Last Sunday I called my six-year-old daughter to come outside to see the American Coots chasing each other in the pond behind our backyard.  She had just started a video game, so I was surprised when she readily agreed and stepped outside.  We watched their game of tag for a little while and then decided to take a walk around the small pond.  It was a beautiful mid-November South Florida afternoon — perfect walking weather.  We began by tossing some bird seed at some of the Muscovy Ducks who roam our community.  Then we continued along keeping our eyes peeled for what the Great Outdoors had to offer.  I scanned the trees for sparrows and finches, while she was fascinated by the little rust-colored butterflies fluttering in the grass.  Eventually she announced that I was the bird explorer and she was the the butterfly explorer.  That was just fine with me.

Feeding Muscovy Ducks

Along the way we ran into a Greater Yellowlegs that I had first spotted a few weeks earlier.  At the time I had first seen this very interesting wading bird, I hadn’t been sure if it was a Greater or Lesser Yellowlegs, but this time he let me get pretty close and I was able to watch him for quite a while.  His long bill was approximately twice as long as the thickness of his head and had a slight upward curve. A Lesser would have had a shorter, straighter bill.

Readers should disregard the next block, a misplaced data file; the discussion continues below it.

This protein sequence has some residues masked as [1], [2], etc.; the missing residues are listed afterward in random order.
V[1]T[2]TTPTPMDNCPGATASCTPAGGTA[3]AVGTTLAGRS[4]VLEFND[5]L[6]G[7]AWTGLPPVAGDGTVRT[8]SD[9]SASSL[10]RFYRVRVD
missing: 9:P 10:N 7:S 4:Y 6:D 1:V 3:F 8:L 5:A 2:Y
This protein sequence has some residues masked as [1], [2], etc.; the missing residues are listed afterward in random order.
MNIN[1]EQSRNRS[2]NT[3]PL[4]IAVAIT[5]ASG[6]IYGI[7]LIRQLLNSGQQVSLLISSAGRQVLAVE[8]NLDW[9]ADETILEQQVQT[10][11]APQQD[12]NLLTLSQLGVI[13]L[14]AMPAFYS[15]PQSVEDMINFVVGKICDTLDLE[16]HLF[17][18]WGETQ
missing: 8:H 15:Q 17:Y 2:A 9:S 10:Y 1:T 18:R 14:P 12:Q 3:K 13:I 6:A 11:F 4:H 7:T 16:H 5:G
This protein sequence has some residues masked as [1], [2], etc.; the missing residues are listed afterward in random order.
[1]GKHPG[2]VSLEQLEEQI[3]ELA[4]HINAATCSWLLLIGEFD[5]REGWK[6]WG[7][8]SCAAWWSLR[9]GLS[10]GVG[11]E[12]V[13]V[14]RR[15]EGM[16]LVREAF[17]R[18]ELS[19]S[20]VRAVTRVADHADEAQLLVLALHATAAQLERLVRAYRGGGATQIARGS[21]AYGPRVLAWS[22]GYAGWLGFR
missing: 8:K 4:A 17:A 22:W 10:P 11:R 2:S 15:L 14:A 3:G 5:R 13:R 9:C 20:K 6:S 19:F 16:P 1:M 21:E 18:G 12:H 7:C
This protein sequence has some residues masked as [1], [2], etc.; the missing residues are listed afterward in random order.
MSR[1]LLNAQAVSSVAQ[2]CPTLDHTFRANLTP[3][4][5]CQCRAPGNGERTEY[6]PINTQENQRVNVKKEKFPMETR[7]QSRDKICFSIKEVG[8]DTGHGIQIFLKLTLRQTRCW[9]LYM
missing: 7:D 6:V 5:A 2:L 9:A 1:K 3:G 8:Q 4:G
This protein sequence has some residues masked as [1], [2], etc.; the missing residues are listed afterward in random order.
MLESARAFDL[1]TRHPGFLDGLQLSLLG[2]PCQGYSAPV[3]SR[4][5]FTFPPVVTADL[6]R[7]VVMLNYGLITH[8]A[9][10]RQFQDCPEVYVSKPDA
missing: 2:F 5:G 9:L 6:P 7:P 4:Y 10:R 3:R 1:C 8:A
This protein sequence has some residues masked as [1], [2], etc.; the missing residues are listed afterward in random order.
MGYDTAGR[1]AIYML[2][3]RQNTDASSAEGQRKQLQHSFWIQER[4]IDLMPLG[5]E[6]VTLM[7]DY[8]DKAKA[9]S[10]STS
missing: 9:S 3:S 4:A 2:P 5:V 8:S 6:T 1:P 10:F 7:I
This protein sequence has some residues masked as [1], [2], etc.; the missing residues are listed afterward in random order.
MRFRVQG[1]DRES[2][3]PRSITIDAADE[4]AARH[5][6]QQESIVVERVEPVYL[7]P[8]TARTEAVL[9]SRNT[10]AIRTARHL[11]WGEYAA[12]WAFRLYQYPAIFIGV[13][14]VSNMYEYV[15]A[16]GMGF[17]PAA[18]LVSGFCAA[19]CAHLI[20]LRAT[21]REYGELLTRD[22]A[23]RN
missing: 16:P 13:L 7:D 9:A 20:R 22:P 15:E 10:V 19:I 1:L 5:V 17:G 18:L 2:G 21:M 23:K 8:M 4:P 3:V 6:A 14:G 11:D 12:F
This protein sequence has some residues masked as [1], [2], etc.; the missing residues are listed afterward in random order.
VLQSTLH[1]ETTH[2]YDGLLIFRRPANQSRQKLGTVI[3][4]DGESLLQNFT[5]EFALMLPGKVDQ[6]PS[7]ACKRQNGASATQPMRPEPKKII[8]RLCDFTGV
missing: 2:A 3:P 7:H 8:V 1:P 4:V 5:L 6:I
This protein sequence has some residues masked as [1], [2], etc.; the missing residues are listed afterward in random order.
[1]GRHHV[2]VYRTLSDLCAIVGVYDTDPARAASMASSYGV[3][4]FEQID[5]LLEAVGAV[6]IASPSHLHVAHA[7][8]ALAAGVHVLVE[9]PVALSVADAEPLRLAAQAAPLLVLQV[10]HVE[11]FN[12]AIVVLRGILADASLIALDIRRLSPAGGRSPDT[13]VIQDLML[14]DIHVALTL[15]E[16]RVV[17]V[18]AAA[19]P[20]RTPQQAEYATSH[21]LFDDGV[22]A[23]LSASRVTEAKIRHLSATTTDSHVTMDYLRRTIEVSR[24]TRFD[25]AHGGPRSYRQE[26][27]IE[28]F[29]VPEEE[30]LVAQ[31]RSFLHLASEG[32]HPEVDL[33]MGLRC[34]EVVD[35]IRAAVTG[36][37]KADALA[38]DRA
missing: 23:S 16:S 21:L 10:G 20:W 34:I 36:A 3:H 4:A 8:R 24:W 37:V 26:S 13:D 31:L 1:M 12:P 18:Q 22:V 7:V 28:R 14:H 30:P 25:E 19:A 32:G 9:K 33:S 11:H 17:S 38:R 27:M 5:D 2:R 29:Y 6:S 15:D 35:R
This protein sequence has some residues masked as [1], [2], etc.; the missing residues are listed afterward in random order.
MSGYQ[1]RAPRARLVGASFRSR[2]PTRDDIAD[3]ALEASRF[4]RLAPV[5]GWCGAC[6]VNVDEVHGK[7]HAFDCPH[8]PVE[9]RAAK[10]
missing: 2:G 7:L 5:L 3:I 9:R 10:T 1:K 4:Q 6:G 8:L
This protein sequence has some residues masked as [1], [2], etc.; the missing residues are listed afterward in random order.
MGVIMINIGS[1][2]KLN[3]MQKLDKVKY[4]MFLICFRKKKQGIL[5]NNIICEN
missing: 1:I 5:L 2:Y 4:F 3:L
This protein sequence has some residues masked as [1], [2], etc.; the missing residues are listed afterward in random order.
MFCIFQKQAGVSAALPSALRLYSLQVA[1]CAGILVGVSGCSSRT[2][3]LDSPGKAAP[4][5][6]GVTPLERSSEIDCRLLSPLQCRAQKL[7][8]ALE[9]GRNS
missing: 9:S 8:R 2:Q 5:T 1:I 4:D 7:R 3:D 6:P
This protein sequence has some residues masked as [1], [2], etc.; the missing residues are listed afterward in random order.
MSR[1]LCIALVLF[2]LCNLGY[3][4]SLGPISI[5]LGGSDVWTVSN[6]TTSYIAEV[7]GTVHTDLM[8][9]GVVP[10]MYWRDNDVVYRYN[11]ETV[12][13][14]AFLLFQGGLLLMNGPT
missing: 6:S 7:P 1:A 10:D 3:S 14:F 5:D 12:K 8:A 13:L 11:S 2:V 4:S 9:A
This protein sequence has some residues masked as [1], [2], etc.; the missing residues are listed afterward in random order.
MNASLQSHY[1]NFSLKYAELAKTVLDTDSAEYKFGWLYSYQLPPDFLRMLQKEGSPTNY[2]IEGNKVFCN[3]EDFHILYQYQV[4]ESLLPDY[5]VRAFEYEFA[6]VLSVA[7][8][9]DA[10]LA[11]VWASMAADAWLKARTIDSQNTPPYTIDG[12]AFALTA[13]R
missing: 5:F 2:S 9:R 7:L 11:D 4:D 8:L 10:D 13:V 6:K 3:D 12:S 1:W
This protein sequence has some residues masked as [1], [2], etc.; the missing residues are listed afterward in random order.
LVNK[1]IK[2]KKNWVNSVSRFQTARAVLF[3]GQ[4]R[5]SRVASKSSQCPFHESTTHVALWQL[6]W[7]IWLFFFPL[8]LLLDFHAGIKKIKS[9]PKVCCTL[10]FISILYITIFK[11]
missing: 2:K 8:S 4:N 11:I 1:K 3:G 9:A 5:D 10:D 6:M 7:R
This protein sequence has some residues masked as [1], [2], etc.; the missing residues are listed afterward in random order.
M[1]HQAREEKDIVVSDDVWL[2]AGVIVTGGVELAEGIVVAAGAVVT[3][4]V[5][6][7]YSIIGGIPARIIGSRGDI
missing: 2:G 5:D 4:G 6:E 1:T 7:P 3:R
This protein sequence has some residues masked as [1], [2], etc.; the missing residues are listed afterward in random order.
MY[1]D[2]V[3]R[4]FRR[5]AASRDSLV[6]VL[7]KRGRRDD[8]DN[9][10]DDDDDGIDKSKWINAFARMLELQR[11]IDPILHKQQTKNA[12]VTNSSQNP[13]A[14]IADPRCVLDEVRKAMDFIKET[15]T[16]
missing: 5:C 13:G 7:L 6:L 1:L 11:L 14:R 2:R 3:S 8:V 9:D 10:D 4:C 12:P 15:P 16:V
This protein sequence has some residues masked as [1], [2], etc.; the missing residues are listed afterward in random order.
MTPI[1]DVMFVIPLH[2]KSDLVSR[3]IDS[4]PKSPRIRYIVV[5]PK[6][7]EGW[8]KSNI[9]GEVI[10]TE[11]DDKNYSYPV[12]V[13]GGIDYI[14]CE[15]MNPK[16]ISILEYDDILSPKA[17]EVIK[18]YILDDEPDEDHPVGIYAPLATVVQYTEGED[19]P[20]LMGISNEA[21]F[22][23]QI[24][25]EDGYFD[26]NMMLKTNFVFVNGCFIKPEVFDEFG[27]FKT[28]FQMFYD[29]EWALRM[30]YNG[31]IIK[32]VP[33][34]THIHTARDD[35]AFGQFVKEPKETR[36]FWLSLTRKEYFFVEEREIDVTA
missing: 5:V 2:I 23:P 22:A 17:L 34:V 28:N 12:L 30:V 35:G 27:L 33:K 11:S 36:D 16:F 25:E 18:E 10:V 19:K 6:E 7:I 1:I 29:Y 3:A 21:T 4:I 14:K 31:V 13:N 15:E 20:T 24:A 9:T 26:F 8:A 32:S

Greater Yellowlegs

We continued our walk and approached a group of approximately twenty birds that had been swimming in the middle of the pond.  As we drew near they suddenly took to the air in unison and flew away from us, resettling seconds later at the far end of the pond.  I had been watching them from my window the last few days and they had been diving below the surface so I had just assumed they were more American Coots.  We have had coots in the pond ever since we moved in this past summer.  But when these guys left the water and sped across the pond it became very obvious that they were not coots.  They were ducks.  They were a lot smaller than the Muscovy Ducks, but duck nonetheless.

Ring-necked Ducks